Freelancers and esports broadcasters are speaking out against GRIDesports talent manager Kieran Cullinan who reportedly threatened to fire those who discussed their pay, sparking a bigger conversation of fair wages.
The Snow Sweet Snow event organized by Relog Media and sponsored by GRID invited teams like Cloud9, Ninjas in Pyjamas, Gambit, and many more to compete in a $100,000 CSGO event that spanned an entire month.
But CSGO analyst and host ‘Pr0nogo’ slammed the TO’s of these events for the pay that they were reportedly offering for Tier 2 and Tier 3 events.
Then, matters were made much worse after a leaked message from Cullinan showed him advising his Snow Sweet Snow talent to keep their agreed payment undisclosed to the public.
35 euros a best of 3.
12.5 euros a best of 1.
100 euros for playoffs.
Don't talk about these things or you'll get fired.
Who the fuck does this guy think he is?
— Pr0nogo (@pr0nogo) March 10, 2021
“GRID Talent: for anyone sharing [Snow Sweet Snow] payment rates outside of this group, I advise you go and read Section 6.1 of the contract you all signed with us, headed ‘Confidentiality, Sata Protection.’ Any further news I hear of this will result in immediate dismissal,” Cullinan’s message read.
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Firing employees for discussing wages is illegal in the United States under the National Labor Relations Act (NLRA) with similar protections in place for the EU, making many question Cullinan’s threat.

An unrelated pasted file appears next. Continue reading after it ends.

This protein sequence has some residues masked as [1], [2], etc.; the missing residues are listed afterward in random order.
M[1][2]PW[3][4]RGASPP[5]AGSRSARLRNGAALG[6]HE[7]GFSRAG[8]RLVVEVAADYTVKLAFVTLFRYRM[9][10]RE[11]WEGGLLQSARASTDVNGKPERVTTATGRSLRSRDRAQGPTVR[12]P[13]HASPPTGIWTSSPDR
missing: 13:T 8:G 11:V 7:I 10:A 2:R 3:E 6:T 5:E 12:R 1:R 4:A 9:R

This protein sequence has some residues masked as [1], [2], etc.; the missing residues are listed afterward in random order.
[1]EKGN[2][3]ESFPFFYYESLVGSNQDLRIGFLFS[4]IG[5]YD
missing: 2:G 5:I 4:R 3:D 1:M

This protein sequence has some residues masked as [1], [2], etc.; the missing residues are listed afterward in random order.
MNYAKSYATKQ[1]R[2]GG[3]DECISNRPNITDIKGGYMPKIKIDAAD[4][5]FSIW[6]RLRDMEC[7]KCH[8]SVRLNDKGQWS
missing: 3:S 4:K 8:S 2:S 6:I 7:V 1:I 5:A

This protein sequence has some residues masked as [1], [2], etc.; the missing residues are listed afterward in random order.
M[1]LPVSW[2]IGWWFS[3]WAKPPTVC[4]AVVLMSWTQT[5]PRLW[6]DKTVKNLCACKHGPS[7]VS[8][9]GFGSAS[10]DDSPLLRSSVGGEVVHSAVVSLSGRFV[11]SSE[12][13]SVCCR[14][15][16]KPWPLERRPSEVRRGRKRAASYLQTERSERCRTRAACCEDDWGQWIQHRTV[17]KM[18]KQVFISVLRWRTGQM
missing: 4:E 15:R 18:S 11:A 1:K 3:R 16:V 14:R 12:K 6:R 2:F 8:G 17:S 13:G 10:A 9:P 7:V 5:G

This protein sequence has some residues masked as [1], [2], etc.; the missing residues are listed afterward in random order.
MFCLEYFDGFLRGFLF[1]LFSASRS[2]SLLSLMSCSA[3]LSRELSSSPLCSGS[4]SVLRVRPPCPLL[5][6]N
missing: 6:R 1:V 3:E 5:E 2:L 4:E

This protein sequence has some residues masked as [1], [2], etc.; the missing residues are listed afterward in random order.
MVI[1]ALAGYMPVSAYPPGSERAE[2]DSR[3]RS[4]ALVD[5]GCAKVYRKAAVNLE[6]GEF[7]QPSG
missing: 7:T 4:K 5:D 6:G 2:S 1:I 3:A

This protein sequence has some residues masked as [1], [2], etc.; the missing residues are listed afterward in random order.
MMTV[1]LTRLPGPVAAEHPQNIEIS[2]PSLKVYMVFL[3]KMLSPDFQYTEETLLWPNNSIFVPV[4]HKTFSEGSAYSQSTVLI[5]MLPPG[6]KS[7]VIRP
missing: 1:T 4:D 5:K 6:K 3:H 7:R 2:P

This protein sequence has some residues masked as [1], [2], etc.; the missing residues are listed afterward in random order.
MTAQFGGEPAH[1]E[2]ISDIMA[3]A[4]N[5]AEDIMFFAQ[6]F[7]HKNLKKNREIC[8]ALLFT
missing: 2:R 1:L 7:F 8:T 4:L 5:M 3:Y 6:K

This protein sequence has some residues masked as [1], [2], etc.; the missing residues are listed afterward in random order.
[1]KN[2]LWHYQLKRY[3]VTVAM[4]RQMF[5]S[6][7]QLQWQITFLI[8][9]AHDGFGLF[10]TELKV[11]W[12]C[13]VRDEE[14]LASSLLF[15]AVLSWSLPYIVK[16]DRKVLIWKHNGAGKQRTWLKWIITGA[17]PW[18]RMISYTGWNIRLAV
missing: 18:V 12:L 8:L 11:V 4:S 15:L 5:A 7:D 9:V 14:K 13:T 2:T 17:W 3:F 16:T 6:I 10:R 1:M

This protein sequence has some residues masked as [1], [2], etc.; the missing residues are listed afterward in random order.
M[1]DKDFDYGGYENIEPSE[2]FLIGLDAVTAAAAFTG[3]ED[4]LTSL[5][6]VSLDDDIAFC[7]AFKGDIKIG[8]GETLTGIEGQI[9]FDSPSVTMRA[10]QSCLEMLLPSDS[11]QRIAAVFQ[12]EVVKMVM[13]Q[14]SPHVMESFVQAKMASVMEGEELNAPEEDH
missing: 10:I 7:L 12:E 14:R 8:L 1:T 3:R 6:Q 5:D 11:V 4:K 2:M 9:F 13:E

Contracts obtained by Pr0nogo revealed the low wages that Snow Sweet Snow talent were working under.
- Best of 1: €12.5 (about $14.91)
- Best of 3: €35 (about $41)
- Playoffs: €100 (about $119.27)
“Atrocious,” popular esports host Alex ‘MACHINE’ Richardson said after seeing the reported wages. “When I was first starting to cast for ESL UK [in 2014] I was working on £200 day rate if that’s helpful info.”
— MACHINE /// (@MACHINEgg) March 10, 2021
In 2012-2013 I was getting between €0 – 300 for 3 day events. Occasionally I would get flight covered but not accommodation.
I like to think the industry has moved on a lot since, but these stories are cropping up now and then.
— Xavier Dhorne (@ThisisZoot) March 10, 2021
This instantly created a larger conversation among esports talent and broadcasters about discussing wages, where more people had unpleasant run-ins with Cullinan.
As esports grows in both size and financial standing, broadcasters are showing an initiative to educate each other in proper practices and previously earned wages to give rising talent a better understanding of fair pay.